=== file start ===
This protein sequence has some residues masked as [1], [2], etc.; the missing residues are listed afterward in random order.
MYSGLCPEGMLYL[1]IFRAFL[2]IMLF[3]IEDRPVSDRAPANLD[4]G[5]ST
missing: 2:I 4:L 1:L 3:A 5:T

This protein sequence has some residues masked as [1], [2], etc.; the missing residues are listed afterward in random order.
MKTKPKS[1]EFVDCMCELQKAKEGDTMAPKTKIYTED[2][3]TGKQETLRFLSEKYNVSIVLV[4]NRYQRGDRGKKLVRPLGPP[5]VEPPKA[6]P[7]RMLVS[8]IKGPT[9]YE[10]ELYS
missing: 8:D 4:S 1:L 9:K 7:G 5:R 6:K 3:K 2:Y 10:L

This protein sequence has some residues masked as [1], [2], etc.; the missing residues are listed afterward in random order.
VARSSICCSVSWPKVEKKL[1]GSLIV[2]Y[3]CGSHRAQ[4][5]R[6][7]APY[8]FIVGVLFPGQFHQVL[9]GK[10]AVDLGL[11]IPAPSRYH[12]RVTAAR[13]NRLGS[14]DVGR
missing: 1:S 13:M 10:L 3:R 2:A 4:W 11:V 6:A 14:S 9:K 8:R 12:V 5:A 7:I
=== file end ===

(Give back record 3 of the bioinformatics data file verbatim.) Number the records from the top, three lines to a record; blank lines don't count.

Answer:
This protein sequence has some residues masked as [1], [2], etc.; the missing residues are listed afterward in random order.
VARSSICCSVSWPKVEKKL[1]GSLIV[2]Y[3]CGSHRAQ[4][5]R[6][7]APY[8]FIVGVLFPGQFHQVL[9]GK[10]AVDLGL[11]IPAPSRYH[12]RVTAAR[13]NRLGS[14]DVGR
missing: 1:S 13:M 10:L 3:R 2:A 4:W 11:V 6:A 14:S 9:K 8:R 12:V 5:A 7:I